What I DON'T LIKE about PrCs:
Level dipping. Since it is treated as just another class, you can dip in and out of as many PrCs as you want. To me this devalues the Prestigious nature of the class. Another thing I seriously disliked about PrCs is the power creep. In order to make PrCs attractive they often included powers that were super incredible and far beyond what base classes offered.
Which is why I believe that PrC should fulfill a very specific niche and then be a real master at that type of role that no other class and feat combinations can achieve. Like the Elemental Savant from Complete Arcane or that Warlock prestige class that made the Warlock's abilities more celestial in nature. Or how the Trapspringer prestige class from Dungeonscape was a master at traps, the Beast Heart Adept had a monster companion, the Holy Liberator was a more Chaotic Good Paladin, and so on. Pick an ability and be "prestigious" with it.
Not sure how that would help with Level Dipping. People do it because they want specific abilities. Most the time it's talked about it referes to people doing it in a power-gamer sense, but that is not always the case. The only way to get rid of Level Dipping is to get rid of Multiclassing, like 4E did. Not bashing it, but I absolutely detest 4E's multiclassing and Prestige Class (equivelent) idea.
On the other hand, PathFinder's Trait system does do a good job in allowing a character to mold what they are slightly to a different concept build. I'm for both Prestige Classes, some sort of Kit system, and Alternate Class features. Over all, though, I think that Prestige Classes do the job the best.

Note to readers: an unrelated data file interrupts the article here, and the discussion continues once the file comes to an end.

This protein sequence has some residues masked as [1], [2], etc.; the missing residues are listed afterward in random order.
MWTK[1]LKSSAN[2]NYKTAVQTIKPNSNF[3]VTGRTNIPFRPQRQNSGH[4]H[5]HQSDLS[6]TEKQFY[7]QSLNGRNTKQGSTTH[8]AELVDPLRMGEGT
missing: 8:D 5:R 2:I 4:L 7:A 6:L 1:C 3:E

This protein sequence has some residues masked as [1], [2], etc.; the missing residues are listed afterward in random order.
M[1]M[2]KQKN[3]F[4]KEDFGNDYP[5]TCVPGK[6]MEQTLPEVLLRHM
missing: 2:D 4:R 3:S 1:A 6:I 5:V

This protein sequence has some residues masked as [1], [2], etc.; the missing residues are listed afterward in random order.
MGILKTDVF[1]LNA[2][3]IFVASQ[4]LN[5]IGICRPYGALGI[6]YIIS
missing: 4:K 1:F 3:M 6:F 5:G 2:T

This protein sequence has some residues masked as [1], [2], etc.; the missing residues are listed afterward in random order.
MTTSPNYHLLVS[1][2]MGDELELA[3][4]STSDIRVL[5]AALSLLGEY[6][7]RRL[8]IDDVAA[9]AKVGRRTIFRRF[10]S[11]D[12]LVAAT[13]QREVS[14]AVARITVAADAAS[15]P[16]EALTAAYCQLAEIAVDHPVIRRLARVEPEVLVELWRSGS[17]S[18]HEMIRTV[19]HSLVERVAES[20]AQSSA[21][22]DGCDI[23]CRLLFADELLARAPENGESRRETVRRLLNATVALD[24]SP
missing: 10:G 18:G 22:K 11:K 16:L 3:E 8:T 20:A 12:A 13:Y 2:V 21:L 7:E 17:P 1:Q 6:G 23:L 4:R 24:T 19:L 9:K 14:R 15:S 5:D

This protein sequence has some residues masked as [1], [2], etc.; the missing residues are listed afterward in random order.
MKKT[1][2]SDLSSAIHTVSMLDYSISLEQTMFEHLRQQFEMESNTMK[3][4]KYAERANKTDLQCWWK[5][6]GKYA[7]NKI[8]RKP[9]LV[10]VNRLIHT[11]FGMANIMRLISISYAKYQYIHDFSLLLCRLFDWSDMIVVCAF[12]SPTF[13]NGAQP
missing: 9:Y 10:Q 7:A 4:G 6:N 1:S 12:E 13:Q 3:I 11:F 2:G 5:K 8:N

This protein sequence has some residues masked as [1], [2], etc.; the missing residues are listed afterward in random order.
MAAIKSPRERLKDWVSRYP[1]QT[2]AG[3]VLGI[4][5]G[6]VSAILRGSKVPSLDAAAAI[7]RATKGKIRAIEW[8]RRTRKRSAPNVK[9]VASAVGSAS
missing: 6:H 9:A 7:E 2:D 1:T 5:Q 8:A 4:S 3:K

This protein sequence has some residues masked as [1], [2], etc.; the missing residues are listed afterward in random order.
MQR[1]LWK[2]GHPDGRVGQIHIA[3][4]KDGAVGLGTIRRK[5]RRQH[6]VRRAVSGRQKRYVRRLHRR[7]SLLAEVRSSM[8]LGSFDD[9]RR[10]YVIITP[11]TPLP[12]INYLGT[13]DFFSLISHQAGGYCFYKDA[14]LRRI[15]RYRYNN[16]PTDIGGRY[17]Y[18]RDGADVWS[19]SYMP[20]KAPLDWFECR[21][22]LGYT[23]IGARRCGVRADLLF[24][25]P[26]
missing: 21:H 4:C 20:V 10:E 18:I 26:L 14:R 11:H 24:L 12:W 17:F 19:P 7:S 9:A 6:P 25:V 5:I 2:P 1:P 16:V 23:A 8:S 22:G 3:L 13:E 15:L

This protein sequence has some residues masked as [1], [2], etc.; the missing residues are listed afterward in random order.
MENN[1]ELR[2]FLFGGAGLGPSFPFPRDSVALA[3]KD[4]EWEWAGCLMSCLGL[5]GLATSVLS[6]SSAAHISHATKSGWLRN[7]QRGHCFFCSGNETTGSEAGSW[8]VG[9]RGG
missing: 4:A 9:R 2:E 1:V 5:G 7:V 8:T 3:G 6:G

To me what works best depends on how different your concept is from the norm.
A slight change (but not one workable under current feats), such as a paladin who is an archer, can be done with alternate class features or what 3.5 did with substitution levels.
A more advanced option, like a military officer or a wizard who studies a more narrow subset of magic than a school(such as teleports) may require a prestige class to pull off.
Changes that can't be done without putting whole new mechanics in place (or the mechanics of a different class) might need a whole new base class.
I personally like the idea of the combination of feats, substitution levels , prestige classes, and new base classes to provide the player as many options to pull of the desired concept as possible, provided they are well thought out options rather than ones shoved out the door to sell more stuff.
My own gaming group does use prestige classes, but normally only one or two players per campaign ever take them. Or we might see one or two new base classes instead.